Most times, however, hunger fighters lack the luxury or money to provide healthier choices in the 500 to 900 pantries in the city and its suburbs. Healthy foods can be 30 percent to 40 percent more expensive.
That's where Green Light comes in. The pantry was created by the Greater Philadelphia Coalition Against Hunger based on its research showing that 70 percent of families who use food pantries here suffer from diabetes, high cholesterol, and hypertension.
"Healthy food is hard to find," said Julie Zaebst, the coalition's interim director. She added that 500,000 people in Philadelphia have used pantries in the last year.
Often, she said, normal pantries rely on nonperishable foods because they are easier to deliver and store. Many of these foods, though, are canned goods high in sodium or sugar.
Food provided at the Green Light Pantry are low-sodium and low-sugar items, along with lean proteins, whole grains, low-fat dairy, and produce.
Clients at the pantry receive free health screenings, cooking classes, and assistance in applying for food stamps or SNAP (Supplemental Nutrition Assistance Program).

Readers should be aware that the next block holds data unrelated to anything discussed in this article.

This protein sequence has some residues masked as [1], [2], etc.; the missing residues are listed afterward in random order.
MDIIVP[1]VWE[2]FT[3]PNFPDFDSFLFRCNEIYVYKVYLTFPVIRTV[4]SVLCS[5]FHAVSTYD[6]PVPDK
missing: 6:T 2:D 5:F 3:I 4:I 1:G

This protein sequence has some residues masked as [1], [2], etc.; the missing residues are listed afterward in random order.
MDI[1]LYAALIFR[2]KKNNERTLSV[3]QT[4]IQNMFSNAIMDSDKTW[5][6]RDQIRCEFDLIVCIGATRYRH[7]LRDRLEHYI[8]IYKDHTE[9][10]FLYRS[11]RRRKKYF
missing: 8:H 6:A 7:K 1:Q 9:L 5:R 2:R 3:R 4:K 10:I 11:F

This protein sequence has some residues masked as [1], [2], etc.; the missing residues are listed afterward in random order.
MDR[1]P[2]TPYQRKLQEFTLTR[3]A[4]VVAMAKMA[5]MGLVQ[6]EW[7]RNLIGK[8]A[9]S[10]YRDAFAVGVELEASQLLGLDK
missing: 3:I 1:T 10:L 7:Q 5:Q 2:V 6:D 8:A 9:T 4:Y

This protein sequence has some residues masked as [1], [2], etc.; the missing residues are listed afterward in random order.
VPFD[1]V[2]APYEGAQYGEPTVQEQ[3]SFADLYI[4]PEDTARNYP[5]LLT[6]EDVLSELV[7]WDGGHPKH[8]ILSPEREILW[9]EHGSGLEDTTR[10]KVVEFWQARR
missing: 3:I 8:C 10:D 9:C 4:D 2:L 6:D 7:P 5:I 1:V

The Coalition also created a Green Light pantry at Casa del Carmen, which provides social services in North Philadelphia. It has had a "soft" opening, but is not officially running yet.
The Kensington Green Light Pantry is housed in the Drueding Center, a transitional housing and support program for homeless people.
"Green light" refers to a ranking of foods based on dietary guidelines.
High-fat items such as pizza are red-light foods, to be used sparingly.
Foods such as corn and breakfast cereal are yellow-light items, to be chosen moderately.
The healthiest of foods - broccoli, apples, green beans - get green lights.
The pantry has a limited clientele, many of them from Drueding. Over time, the 50 current clients will be checked for blood pressure as well as changes in food choice to see whether healthier eating has made a difference in their lives, said Tanya Thampi Sen, nutrition program manager with the coalition.
The Green Light Pantry is funded by the coalition, along with Stroehmann Bakeries, Citizens Bank, and the Pincus Fund for Hunger Relief, a group of local philanthropists. Project SHARE, which also provides food to local pantries, helped the pantry negotiate food prices.
At present, it is too expensive for all pantries to adapt the green-light model. "But," Zaebst said, "we'll start small and learn how to apply the system more broadly,"
Contact Alfred Lubrano at 215-854-4969 or firstname.lastname@example.org.